- There are a lot of different data sets and spreadsheets in the department.
- Data mismatches cause people to distrust the data.
- Too many data sources.
- No data cleansing tools.
- The same information is stored in multiple formats.
- Variable definitions are inconsistent.
Look at how your human resources department is running:
- Correcting data is a regular part of the work process.
- Your human resources department has a high turnover rate.
- The hiring process is too long and often hires people that are a poor fit.
Evaluate the efficiency and effectiveness of your supply chain:
- Correcting data is a standard part of your procurement process.
- Orders are sent to the wrong suppliers because supplier lists are unmanageable.
- Data is not consistent across all systems.
- Inability to get spending analytics because there is no centralized material information.
- Supplies are purchased, but never used.
Research and Development
How much work is research and development doing:
- Product improvement efforts are duplicated or redundant because product data is inaccurate or outdated.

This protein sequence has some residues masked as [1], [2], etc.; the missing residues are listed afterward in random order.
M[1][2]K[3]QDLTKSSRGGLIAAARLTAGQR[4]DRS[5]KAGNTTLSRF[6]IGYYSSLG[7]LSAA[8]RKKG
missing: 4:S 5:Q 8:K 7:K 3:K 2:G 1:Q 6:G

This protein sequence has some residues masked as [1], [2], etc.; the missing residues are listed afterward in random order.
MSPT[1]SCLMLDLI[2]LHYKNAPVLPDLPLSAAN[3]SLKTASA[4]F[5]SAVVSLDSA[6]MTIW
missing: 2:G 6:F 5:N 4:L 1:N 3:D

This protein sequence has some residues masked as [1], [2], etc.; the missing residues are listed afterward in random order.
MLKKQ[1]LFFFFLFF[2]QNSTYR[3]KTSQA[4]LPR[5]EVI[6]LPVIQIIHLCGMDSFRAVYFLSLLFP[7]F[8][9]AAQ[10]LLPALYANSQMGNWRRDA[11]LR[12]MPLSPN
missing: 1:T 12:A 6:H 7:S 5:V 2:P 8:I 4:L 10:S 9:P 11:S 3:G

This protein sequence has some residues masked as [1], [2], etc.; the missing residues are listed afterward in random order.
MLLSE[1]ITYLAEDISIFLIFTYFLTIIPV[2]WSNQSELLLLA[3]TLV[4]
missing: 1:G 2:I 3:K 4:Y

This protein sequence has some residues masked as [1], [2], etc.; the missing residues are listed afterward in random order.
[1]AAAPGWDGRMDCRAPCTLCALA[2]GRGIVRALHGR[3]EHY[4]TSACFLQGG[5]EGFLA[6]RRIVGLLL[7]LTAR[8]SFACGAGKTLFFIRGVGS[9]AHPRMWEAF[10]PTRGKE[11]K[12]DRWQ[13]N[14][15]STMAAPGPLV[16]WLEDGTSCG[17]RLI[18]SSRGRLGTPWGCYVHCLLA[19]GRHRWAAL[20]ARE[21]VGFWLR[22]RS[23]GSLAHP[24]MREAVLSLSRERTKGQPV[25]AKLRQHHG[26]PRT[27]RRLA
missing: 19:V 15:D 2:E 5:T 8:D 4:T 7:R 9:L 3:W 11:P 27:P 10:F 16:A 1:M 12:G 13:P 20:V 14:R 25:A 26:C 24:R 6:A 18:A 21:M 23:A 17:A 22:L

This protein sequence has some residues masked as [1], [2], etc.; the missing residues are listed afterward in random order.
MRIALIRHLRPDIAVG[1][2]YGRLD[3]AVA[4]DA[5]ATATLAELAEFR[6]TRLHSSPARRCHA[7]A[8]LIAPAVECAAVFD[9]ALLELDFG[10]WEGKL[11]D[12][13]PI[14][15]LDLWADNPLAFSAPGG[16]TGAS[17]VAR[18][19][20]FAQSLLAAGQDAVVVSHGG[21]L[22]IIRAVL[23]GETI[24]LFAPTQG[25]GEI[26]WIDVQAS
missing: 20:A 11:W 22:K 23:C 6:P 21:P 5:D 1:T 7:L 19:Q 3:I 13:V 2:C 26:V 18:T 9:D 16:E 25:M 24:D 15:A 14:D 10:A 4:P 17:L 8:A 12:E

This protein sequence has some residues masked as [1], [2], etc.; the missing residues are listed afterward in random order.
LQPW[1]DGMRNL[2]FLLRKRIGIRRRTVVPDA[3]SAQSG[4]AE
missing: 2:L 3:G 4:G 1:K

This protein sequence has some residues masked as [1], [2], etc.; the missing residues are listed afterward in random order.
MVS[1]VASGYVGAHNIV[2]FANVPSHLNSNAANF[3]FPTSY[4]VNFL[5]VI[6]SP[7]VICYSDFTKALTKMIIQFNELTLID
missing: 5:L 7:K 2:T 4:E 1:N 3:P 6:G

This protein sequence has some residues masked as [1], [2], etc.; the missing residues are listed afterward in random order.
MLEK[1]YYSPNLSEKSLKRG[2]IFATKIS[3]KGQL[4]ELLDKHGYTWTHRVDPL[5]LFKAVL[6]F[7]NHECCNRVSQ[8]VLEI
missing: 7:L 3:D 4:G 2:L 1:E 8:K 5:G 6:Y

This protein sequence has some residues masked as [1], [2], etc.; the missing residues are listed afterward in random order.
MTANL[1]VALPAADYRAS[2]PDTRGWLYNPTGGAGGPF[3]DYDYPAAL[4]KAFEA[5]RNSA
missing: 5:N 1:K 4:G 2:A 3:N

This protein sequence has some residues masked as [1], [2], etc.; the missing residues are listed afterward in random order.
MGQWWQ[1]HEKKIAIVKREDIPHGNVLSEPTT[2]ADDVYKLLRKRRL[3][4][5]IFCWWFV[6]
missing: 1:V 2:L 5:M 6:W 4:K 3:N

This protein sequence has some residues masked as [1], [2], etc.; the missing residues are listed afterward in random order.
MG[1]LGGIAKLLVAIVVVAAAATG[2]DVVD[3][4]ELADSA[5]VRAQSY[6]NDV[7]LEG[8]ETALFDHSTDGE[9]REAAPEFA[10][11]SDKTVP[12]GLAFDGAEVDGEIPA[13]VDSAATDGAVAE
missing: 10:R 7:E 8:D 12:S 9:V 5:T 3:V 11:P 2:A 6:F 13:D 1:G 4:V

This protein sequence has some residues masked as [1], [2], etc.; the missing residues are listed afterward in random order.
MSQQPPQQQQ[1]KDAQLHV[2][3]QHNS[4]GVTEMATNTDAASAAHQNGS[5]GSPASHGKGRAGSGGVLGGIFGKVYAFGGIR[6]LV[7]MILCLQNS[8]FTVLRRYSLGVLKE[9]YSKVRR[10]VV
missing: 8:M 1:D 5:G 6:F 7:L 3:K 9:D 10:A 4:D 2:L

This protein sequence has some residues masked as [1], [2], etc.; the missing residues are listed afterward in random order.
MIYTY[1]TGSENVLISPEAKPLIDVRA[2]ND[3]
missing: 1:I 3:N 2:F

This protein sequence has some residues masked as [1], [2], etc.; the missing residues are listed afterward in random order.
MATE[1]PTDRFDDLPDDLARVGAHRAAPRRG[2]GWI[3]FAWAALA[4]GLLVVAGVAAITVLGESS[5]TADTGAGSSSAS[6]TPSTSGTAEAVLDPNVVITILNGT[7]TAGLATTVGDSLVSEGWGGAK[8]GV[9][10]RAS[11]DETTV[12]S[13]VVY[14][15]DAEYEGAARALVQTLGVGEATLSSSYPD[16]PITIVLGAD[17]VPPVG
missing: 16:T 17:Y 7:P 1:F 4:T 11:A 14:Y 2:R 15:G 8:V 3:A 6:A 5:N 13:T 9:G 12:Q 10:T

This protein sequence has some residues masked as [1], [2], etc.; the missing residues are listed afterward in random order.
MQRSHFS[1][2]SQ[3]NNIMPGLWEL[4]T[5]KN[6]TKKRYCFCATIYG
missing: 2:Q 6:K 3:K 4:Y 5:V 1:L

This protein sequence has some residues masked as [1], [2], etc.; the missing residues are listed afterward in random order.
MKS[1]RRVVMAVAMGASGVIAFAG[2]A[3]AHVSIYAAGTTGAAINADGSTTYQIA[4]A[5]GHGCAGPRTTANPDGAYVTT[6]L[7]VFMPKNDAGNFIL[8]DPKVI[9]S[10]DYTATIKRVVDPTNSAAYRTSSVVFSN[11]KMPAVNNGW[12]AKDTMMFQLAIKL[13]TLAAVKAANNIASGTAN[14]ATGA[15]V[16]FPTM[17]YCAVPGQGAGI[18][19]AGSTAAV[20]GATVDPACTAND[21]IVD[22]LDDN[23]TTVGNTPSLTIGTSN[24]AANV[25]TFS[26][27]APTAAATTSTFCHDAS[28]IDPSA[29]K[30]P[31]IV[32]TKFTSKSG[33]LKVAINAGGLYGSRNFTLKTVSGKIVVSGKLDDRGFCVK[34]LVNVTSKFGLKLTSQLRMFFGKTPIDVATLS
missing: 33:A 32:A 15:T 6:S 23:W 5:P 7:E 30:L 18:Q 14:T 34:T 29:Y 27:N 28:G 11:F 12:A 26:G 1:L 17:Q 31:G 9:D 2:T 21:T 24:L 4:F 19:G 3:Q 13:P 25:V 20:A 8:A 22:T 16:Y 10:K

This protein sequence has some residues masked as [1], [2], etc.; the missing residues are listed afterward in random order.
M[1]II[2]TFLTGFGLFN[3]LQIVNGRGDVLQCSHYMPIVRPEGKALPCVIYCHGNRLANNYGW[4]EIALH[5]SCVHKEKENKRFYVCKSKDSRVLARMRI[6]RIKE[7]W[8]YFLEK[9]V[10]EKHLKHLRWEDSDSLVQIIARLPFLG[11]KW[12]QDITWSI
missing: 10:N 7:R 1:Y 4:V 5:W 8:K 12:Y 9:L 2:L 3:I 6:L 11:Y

- Customers don’t know about product improvements and changes.
- Research and development teams have inconsistent product specifications and standards, or no specifications and standards at all.
- Development and deployment cycles are excessively long.
- Marketing is out of sync with research and development efforts.
Find out what sort of errors and issues finance is having:
- Billing information inaccuracies cause payment delays and strain customer service resources.
- Customers get billed for cancelled services because CRM and financial systems have inconsistent data.
- Account profiles have incorrect payment and contact information.
- Customers receive products or services they didn’t pay for. Other customers don’t receive the goods they did pay for.